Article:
Karl Herrick

A technologist and web developer | Posts about technology encountered along the journey.

DD Backups over SSH

To perform backups of a local workstation’s hard disk over a network, perform the following procedures (adjusted to your particular situation of course):

  1. Download and boot from a live Linux distro
  2. Become “root” within a shell
  3. Run “fdisk -l” (“mac-fdisk -l” I know works on SystemRescueCD 0.2.0 (PPC) for PPC/Macs (what about Intel Macs?)) and note the internal hard disk partition to backup (ex: ‘/dev/hda’)

The rest assumes that (in short, you will probably have to substitute some numbers or devices and you have ssh access somewhere):

  1. You have network access
  2. You have access to an SSH server
  3. Your network is configured with private addresses and you are not assigning one that conflicts with another local IP address
  4. Your netmask is the same as the one supplied in the following commands

Give an IP address to the workstation you have just booted the live Linux disc on, set the netmask, and bring the network interface up:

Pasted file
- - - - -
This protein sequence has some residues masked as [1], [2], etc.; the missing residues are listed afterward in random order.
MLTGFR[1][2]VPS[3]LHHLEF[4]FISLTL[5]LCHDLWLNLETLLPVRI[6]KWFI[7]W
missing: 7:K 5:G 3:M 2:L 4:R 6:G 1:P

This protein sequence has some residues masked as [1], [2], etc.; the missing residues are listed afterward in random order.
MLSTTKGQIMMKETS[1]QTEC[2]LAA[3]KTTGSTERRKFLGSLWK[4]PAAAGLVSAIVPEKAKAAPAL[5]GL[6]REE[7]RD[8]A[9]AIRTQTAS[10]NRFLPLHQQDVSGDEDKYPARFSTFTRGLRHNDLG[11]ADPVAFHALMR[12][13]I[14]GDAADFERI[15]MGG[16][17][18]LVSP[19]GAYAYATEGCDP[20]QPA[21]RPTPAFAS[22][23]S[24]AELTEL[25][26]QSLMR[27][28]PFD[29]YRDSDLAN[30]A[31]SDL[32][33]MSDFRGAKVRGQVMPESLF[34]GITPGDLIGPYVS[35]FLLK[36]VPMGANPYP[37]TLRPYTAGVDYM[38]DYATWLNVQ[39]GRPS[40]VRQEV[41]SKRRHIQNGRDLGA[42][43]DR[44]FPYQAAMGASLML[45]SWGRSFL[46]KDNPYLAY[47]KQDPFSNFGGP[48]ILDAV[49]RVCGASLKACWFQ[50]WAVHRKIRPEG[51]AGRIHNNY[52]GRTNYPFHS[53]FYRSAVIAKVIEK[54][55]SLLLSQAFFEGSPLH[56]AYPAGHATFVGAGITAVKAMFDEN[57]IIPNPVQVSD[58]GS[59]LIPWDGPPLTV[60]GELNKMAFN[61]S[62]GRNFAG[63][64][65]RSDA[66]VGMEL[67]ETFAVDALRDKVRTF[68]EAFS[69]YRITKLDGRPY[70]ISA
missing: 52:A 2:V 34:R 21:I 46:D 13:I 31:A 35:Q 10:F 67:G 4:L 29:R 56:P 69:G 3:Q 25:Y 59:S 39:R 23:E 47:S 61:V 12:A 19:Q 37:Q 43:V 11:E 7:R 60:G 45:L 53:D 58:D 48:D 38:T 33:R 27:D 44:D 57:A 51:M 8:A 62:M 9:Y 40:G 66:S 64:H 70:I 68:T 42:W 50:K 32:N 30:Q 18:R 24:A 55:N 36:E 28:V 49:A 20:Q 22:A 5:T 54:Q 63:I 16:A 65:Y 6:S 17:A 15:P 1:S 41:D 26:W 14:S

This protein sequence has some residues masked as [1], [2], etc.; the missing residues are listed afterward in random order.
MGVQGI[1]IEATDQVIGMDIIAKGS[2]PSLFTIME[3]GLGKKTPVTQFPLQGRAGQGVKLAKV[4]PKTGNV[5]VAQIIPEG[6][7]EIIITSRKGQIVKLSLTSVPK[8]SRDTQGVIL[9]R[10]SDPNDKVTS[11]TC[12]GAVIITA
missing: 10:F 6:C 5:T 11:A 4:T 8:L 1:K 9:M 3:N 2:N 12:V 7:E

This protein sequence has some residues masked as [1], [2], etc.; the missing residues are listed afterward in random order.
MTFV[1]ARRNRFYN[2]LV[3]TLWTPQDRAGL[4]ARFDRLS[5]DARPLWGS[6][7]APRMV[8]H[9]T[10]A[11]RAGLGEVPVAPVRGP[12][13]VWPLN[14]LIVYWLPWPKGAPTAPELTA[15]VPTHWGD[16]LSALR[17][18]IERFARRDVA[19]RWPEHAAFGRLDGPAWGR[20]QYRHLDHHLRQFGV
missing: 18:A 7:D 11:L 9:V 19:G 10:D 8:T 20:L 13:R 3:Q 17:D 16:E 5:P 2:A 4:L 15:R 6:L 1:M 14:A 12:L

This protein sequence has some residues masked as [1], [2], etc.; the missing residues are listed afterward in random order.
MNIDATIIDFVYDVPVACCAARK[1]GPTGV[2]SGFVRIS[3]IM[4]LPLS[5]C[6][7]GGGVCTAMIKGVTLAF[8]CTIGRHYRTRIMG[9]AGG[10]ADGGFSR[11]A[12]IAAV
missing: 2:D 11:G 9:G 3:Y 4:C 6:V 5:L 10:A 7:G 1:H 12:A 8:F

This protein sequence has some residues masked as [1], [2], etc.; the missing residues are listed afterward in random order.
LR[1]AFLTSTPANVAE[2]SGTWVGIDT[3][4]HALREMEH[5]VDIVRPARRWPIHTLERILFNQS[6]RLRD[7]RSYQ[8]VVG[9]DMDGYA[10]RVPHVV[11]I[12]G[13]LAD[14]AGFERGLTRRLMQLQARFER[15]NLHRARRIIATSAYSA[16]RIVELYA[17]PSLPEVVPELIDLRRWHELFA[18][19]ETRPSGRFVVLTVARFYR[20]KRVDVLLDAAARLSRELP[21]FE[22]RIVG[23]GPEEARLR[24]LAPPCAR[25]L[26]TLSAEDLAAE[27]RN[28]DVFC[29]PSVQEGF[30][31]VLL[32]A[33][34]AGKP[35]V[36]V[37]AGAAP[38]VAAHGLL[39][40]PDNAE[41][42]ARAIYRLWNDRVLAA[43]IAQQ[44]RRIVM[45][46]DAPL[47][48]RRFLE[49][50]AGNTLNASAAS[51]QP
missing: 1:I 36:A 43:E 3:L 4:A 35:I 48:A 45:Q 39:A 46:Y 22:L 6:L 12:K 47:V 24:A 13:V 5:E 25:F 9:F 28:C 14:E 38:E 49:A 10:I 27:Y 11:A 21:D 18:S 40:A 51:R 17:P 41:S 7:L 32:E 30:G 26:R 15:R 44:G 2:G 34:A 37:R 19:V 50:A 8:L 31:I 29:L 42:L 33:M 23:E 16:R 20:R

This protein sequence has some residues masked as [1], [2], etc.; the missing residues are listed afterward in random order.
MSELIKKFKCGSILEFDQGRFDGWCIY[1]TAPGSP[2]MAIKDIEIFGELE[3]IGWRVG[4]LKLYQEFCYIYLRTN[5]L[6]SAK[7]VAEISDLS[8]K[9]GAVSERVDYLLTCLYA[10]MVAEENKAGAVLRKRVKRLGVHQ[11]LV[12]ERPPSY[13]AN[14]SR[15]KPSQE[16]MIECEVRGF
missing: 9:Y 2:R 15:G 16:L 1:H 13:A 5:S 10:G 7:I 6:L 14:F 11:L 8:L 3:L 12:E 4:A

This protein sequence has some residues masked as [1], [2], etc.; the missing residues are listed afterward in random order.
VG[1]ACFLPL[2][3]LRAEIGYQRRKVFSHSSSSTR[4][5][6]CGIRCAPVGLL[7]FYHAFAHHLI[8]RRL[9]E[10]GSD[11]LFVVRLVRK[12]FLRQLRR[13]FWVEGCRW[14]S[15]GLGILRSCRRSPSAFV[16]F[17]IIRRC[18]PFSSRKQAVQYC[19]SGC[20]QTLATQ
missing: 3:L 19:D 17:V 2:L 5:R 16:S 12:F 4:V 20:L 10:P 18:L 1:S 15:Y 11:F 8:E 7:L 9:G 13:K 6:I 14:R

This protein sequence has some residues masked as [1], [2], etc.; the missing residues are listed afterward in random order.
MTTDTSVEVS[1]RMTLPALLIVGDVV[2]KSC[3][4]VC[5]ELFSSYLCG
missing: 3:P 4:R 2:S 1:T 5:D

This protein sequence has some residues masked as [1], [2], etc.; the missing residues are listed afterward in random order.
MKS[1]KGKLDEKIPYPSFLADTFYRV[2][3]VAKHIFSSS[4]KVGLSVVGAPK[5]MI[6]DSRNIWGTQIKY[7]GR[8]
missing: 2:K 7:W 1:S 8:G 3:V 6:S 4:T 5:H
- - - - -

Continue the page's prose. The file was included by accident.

ifconfig eth0 192.168.1.50 netmask 255.255.255.0 up

Set the default gateway (if you need to reach outside of the LAN that is… normally this is your router’s IP address):

route add default gw 192.168.1.1

Set a DNS server (if you are in the habit of not strictly using IP addresses):

echo "nameserver 192.168.1.1" > /etc/resolv.conf

Execute the backup command:

dd if=/dev/hda | ssh username@backupserver.fqdn
"dd of=/directory_of_backups_on_ssh_server/backupfile.iso"

Obviously, most of the previous is getting the network up… try running “dhclient” if the live Linux disc has it installed, and your network has DHCP setup. 😉

UPDATE (2010-02-09): I just thought I would mention, that Clonezilla Live is a fantastic piece of software that makes this all a little more automated. Their site says, “For [supported] file systems, only used blocks in partition are saved and restored. For unsupported file system, sector-to-sector copy is done by dd in Clonezilla.” Essentially, this translates into much smaller image sizes for the majority of files systems that people work with. See a basic how-to at http://www.howtoforge.com/back-up-restore-hard-drives-and-partitions-with-clonezilla-live.